The other evidence of record is no clearer than Lutzker's testimony. The proxy statement for the annual meeting did not state whether Proposal 2 related only to the then-existing California certificate or also to a new Delaware certificate (in the event Proposal 3 was adopted). Moreover, aside from Lutzker's testimony, there is no evidence that Proposal 2 was adopted. Although the California certificate authorized the issuance of preferred shares, it did not use the language of the amendment in Proposal 2. Proposal 2 "authorize[d] the Board of Directors to determine, among other things, with respect to each series of Preferred stock which may be issued . . . whether, and to what extent, the holders of the series would have voting rights in addition to those prescribed by law." By contrast, the Delaware certificate made no reference to the Board's authority to determine the voting rights of preferred shareholders. It also contained the paragraph under Article FOURTH, subsection (b) beginning "Except as otherwise required", yet the original Proposal 2 had no such paragraph.
The Board's Alleged Approval and Issuance of Convertible Preferred Stock to Waggoner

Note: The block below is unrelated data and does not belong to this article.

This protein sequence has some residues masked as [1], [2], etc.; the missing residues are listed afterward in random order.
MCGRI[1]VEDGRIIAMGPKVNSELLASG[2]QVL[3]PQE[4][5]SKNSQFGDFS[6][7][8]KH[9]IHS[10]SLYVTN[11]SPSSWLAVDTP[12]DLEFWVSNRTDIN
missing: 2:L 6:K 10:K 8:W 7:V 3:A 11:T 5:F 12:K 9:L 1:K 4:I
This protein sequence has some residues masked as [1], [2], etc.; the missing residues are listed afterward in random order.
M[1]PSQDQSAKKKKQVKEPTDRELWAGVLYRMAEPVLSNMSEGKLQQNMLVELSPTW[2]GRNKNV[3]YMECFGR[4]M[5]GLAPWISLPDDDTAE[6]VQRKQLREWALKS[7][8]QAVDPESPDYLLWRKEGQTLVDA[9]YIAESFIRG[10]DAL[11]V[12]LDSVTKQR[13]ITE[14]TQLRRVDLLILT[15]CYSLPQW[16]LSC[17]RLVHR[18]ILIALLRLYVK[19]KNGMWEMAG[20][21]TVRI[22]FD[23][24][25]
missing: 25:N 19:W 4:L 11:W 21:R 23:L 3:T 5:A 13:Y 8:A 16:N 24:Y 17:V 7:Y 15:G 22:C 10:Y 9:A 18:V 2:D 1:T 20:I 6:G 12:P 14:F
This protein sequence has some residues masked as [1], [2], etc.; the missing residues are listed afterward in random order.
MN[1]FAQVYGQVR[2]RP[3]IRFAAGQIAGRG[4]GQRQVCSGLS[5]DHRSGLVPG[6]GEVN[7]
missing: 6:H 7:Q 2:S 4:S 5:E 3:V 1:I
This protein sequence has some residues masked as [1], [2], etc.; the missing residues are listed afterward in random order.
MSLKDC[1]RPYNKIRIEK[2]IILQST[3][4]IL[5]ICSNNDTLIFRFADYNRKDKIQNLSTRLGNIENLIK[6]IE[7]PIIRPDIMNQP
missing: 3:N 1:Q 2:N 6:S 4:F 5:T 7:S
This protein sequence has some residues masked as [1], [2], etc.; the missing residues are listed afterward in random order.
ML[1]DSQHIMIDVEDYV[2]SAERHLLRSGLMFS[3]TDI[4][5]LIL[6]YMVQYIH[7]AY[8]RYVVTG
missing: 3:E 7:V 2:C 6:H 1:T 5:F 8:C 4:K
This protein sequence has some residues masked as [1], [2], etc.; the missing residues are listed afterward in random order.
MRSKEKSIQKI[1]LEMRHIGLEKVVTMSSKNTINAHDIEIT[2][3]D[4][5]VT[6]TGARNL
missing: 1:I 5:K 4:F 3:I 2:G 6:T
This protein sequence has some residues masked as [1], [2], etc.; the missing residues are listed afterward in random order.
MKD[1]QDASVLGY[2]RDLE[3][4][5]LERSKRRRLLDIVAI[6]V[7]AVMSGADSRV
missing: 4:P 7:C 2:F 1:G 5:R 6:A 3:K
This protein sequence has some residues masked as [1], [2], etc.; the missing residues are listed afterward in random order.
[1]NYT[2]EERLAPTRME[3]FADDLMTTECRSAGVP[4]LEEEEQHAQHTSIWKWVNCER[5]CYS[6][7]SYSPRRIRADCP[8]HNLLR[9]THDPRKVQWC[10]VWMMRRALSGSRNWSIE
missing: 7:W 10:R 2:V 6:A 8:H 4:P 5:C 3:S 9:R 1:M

We thus return to the December 13 board meeting, at which the arrangements with Waggoner to guarantee certain STAAR debts were first proposed. This was followed by the board meeting on December 17. The trial court described this latter meeting as follows:
The December 17 meeting was conducted by telephone with little or no advance notice, and lasted for approximately 25 minutes. Dr. Utrata, a Board member of only four days' standing, participated between performing surgical operations. Mr. Ford, a trial attorney, participated while speaking from his car phone and while traveling between court appearances. According to the minutes, Mr. Silverman was absent for a portion of the discussion, and Mr. Sodero, a fourth director, intended to (and did) resign at the conclusion of that meeting, to be replaced by Dr. Brown.Laster, slip op. at 8.
The minutes of the December 17 meeting, prepared by Lutzker, recite that the Board approved the following resolution: